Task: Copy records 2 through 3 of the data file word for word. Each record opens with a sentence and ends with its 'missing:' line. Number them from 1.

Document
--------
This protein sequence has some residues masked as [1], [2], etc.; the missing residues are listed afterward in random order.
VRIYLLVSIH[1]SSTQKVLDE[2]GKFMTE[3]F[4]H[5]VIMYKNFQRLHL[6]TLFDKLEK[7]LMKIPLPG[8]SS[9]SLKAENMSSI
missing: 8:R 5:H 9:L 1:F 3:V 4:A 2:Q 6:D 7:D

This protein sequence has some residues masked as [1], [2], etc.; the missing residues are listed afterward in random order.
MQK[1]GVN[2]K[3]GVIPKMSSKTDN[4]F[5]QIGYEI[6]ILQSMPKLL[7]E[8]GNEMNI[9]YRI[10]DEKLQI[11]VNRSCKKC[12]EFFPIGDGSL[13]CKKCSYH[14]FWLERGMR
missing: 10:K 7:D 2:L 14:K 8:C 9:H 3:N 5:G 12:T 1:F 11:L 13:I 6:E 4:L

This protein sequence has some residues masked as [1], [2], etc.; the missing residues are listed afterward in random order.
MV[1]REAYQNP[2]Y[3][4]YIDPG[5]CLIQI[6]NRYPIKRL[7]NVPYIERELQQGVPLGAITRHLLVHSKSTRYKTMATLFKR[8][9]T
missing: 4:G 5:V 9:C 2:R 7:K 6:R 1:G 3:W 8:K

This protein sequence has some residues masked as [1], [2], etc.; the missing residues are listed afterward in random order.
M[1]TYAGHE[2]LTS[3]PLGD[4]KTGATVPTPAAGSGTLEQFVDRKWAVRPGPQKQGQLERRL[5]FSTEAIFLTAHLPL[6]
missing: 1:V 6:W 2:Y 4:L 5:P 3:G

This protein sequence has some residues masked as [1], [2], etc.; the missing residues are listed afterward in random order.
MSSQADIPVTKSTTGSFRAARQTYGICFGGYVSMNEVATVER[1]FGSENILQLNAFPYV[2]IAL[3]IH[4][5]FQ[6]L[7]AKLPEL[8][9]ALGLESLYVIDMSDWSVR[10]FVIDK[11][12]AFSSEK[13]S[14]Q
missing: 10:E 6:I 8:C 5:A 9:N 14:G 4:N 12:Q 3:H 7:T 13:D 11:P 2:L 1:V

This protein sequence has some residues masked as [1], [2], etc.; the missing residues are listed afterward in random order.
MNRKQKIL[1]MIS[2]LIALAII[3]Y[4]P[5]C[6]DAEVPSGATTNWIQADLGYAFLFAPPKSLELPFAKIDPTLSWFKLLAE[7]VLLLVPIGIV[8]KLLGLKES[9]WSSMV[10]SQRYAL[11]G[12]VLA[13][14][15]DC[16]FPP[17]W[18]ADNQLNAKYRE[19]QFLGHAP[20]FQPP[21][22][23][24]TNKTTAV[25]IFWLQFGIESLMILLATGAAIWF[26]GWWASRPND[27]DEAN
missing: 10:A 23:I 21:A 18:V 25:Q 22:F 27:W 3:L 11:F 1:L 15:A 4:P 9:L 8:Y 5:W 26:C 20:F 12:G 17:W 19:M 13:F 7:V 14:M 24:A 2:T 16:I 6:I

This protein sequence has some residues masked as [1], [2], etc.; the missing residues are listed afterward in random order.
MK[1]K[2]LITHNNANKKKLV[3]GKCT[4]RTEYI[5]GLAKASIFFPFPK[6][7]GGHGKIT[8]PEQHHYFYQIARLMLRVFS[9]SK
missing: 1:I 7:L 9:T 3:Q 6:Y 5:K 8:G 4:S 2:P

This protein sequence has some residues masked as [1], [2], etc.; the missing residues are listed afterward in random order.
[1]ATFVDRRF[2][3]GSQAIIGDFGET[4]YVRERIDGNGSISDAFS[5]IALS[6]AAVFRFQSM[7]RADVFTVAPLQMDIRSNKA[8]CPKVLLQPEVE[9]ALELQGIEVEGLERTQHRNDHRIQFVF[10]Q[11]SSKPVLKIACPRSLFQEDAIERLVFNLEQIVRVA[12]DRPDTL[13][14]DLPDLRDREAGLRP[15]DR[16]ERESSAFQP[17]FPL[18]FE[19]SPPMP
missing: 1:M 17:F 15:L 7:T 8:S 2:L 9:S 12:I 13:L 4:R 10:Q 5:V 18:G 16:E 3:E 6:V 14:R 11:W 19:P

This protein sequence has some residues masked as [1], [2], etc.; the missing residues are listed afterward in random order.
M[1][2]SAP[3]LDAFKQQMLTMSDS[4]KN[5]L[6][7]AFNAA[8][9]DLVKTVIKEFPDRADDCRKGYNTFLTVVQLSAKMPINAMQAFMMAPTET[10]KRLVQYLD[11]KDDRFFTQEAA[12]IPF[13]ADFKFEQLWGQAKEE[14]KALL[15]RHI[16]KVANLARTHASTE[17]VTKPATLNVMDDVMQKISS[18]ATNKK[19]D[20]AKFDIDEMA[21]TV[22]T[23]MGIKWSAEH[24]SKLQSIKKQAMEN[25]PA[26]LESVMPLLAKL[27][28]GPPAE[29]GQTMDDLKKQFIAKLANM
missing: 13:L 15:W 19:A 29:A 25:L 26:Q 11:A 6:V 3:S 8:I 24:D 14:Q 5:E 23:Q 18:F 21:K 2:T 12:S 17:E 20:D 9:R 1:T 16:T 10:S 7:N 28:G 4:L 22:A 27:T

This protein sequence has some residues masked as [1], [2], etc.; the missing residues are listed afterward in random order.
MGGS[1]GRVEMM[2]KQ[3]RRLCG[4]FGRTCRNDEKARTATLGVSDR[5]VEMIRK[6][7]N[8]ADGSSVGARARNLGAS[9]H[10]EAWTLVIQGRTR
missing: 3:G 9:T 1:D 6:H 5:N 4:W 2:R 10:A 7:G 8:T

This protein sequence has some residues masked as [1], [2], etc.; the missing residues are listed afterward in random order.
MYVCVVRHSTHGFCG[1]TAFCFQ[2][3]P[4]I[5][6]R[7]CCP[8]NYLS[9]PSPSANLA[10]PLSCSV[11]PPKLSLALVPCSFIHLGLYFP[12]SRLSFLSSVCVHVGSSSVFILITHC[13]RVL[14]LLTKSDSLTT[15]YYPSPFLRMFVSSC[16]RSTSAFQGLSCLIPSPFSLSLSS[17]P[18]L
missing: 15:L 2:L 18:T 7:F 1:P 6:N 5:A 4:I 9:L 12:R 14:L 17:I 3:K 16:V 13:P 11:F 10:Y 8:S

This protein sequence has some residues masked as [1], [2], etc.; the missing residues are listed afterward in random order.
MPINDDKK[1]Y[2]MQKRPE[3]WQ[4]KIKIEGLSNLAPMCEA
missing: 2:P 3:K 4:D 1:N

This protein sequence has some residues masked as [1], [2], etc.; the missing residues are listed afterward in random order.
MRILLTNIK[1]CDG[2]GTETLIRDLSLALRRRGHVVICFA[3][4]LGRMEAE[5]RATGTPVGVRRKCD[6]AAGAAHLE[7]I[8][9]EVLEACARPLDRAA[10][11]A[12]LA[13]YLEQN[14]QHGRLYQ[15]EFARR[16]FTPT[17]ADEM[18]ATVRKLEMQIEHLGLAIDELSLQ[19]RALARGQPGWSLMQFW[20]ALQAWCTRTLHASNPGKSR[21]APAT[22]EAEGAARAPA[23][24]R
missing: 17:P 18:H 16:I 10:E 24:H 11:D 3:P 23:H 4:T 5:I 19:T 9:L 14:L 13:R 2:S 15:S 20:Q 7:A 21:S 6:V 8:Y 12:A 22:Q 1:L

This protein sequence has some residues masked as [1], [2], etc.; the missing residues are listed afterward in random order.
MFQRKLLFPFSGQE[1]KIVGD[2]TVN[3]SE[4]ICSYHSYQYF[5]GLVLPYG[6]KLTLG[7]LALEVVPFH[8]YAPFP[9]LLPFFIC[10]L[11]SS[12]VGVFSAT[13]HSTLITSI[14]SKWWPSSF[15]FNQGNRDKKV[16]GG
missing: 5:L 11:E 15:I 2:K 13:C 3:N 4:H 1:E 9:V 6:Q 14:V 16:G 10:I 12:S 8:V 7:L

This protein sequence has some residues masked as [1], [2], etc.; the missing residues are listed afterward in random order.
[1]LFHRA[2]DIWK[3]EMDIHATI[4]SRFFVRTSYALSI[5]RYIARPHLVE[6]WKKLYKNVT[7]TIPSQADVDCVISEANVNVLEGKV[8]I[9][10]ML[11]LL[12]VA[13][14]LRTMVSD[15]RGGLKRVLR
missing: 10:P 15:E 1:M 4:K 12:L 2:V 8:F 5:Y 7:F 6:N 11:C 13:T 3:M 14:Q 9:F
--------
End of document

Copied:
This protein sequence has some residues masked as [1], [2], etc.; the missing residues are listed afterward in random order.
MQK[1]GVN[2]K[3]GVIPKMSSKTDN[4]F[5]QIGYEI[6]ILQSMPKLL[7]E[8]GNEMNI[9]YRI[10]DEKLQI[11]VNRSCKKC[12]EFFPIGDGSL[13]CKKCSYH[14]FWLERGMR
missing: 10:K 7:D 2:L 14:K 8:C 9:H 3:N 5:G 12:T 1:F 11:L 13:I 6:E 4:L

This protein sequence has some residues masked as [1], [2], etc.; the missing residues are listed afterward in random order.
MV[1]REAYQNP[2]Y[3][4]YIDPG[5]CLIQI[6]NRYPIKRL[7]NVPYIERELQQGVPLGAITRHLLVHSKSTRYKTMATLFKR[8][9]T
missing: 4:G 5:V 9:C 2:R 7:K 6:R 1:G 3:W 8:K